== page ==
Ruby and PHP are not webapp frameworks. They are programming languages which are popular for web development.
Generally speaking, webapp scalability is not a property of a programming language, and a given webapp framework may at most not hamper scalability. Good scalability is more a property of application design.
There are way too many webapp frameworks out there for a point-by-point comparison that is anything short of encyclopedic.
Also, you can tackle scalability for a given application in several ways. One way is to have a well defined and narrow scope and aim awesome raw performance, so a single machine can serve bazillion of work units. The best example around is Mailinator.
Another way is to make it easier to serve increasing loads by "just" adding more hardware. Pretty much any database-backed webapp framework can scale this way: just add more application servers between a load balancer and a shared database back-end. If you frame the problem this way, your main concern is designing the application to minimize 1. database contention 2. database load.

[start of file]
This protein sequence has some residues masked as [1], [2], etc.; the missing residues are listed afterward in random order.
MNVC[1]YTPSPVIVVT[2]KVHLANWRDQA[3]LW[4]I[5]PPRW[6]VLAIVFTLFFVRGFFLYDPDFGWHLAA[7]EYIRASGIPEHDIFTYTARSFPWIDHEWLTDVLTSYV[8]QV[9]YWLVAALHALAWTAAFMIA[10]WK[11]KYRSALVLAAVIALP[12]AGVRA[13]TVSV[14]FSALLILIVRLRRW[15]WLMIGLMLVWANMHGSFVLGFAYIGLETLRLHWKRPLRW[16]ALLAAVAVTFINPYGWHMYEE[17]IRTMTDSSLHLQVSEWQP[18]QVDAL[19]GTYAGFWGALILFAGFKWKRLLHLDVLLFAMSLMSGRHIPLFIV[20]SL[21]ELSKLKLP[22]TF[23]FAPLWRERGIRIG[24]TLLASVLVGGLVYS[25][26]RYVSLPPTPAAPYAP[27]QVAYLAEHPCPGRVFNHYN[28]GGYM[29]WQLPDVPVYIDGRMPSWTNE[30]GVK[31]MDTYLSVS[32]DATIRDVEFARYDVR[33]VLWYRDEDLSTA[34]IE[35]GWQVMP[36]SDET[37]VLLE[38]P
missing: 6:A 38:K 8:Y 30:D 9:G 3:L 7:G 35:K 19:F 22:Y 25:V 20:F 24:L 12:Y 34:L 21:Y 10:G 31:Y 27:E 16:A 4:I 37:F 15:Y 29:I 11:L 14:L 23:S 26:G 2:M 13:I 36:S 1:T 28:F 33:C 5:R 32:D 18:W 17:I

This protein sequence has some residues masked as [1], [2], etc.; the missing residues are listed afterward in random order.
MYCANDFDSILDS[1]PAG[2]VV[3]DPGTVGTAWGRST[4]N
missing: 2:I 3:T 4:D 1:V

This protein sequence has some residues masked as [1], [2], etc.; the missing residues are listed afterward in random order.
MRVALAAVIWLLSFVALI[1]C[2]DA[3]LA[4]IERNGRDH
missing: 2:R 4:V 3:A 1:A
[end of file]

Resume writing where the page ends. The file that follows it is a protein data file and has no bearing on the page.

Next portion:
The last way is design the system to be insanely parallel all the way. Google being the prime example.
In summary: languages or frameworks do not make scalable applications, software architects do.
EDIT: To be clear, my answer is focusing on scalability, that is the ability to handle increasing loads without changing design. This is a different property than speed of execution.